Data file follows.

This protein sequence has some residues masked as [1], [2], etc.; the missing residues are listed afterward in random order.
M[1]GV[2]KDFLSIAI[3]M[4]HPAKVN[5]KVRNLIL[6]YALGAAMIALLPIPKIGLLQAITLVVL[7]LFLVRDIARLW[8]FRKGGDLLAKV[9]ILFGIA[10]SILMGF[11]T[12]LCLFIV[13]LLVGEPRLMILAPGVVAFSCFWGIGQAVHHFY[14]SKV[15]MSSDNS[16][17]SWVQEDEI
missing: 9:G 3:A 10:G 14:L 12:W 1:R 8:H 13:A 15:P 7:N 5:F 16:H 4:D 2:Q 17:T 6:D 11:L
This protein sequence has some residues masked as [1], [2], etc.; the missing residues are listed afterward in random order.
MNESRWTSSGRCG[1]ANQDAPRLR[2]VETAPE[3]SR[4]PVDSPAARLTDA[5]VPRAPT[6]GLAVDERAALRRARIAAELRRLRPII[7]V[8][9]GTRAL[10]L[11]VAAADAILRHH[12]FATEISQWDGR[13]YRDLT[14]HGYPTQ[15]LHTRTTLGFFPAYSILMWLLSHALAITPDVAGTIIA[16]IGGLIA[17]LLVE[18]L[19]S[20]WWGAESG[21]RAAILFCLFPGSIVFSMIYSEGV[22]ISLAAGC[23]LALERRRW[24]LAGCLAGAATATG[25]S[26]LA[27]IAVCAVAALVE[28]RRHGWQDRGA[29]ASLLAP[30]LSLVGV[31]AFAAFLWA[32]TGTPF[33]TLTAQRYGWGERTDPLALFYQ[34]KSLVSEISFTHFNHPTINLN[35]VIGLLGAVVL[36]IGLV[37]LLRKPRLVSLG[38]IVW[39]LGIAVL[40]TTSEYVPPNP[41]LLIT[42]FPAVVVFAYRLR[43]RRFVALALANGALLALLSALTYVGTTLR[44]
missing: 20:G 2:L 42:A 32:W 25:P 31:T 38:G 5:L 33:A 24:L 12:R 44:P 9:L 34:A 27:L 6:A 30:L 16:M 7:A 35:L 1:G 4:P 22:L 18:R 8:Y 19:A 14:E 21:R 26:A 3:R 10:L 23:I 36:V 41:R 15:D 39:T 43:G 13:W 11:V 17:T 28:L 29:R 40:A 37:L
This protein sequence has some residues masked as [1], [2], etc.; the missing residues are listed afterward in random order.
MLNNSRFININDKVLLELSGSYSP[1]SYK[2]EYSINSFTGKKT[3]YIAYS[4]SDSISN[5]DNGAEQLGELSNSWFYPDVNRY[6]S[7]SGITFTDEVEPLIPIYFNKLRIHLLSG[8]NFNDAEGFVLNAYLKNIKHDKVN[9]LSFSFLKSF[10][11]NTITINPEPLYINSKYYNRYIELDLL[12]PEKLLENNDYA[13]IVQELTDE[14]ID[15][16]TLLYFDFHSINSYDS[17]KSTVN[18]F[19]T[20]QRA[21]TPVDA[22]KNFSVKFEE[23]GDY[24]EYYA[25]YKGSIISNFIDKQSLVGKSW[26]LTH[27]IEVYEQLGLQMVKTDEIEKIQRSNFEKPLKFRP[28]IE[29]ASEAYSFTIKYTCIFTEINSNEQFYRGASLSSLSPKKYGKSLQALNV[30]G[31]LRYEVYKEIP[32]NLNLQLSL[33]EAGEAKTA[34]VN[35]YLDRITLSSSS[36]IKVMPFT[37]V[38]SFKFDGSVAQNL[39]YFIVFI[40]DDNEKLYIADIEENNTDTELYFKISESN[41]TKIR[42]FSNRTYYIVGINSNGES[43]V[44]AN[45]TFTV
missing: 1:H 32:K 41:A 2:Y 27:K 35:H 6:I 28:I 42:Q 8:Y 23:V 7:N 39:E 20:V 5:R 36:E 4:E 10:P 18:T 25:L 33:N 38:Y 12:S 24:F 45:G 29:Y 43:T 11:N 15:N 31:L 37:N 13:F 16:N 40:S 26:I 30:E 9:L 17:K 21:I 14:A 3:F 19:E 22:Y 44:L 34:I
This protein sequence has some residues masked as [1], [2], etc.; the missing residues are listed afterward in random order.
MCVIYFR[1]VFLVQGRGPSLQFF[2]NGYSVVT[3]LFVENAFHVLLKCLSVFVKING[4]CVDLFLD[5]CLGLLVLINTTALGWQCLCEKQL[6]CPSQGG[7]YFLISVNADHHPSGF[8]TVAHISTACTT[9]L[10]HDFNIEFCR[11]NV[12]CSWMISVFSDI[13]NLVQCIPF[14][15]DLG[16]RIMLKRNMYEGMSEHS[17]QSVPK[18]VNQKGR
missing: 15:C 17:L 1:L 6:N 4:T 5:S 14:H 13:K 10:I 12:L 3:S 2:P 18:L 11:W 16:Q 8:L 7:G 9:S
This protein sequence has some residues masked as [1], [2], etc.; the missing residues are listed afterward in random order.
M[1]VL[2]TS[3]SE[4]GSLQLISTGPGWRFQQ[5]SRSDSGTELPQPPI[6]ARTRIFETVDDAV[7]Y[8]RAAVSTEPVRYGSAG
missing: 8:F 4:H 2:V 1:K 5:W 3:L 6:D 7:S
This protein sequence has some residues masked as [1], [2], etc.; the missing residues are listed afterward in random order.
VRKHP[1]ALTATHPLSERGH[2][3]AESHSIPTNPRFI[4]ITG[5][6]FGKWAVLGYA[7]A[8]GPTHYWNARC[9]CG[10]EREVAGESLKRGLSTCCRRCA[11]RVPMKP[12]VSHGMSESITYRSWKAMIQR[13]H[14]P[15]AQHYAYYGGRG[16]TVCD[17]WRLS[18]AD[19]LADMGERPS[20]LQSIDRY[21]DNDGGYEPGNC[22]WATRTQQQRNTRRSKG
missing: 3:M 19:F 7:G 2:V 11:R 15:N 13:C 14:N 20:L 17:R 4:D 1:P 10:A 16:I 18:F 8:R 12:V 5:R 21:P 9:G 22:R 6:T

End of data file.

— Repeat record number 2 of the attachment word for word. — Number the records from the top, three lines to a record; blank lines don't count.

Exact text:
This protein sequence has some residues masked as [1], [2], etc.; the missing residues are listed afterward in random order.
MNESRWTSSGRCG[1]ANQDAPRLR[2]VETAPE[3]SR[4]PVDSPAARLTDA[5]VPRAPT[6]GLAVDERAALRRARIAAELRRLRPII[7]V[8][9]GTRAL[10]L[11]VAAADAILRHH[12]FATEISQWDGR[13]YRDLT[14]HGYPTQ[15]LHTRTTLGFFPAYSILMWLLSHALAITPDVAGTIIA[16]IGGLIA[17]LLVE[18]L[19]S[20]WWGAESG[21]RAAILFCLFPGSIVFSMIYSEGV[22]ISLAAGC[23]LALERRRW[24]LAGCLAGAATATG[25]S[26]LA[27]IAVCAVAALVE[28]RRHGWQDRGA[29]ASLLAP[30]LSLVGV[31]AFAAFLWA[32]TGTPF[33]TLTAQRYGWGERTDPLALFYQ[34]KSLVSEISFTHFNHPTINLN[35]VIGLLGAVVL[36]IGLV[37]LLRKPRLVSLG[38]IVW[39]LGIAVL[40]TTSEYVPPNP[41]LLIT[42]FPAVVVFAYRLR[43]RRFVALALANGALLALLSALTYVGTTLR[44]
missing: 20:G 2:L 42:A 32:W 25:P 31:T 38:G 5:L 33:A 24:L 12:R 44:P 9:L 34:A 27:L 6:A 30:L 16:M 7:A 35:L 1:G 4:P 22:L 18:R 8:Y 19:A 14:E 21:R 26:A 3:R 10:L 23:I 36:V 41:R 15:D 39:T 43:G 13:W 11:V 17:T 28:L 29:R 40:A 37:L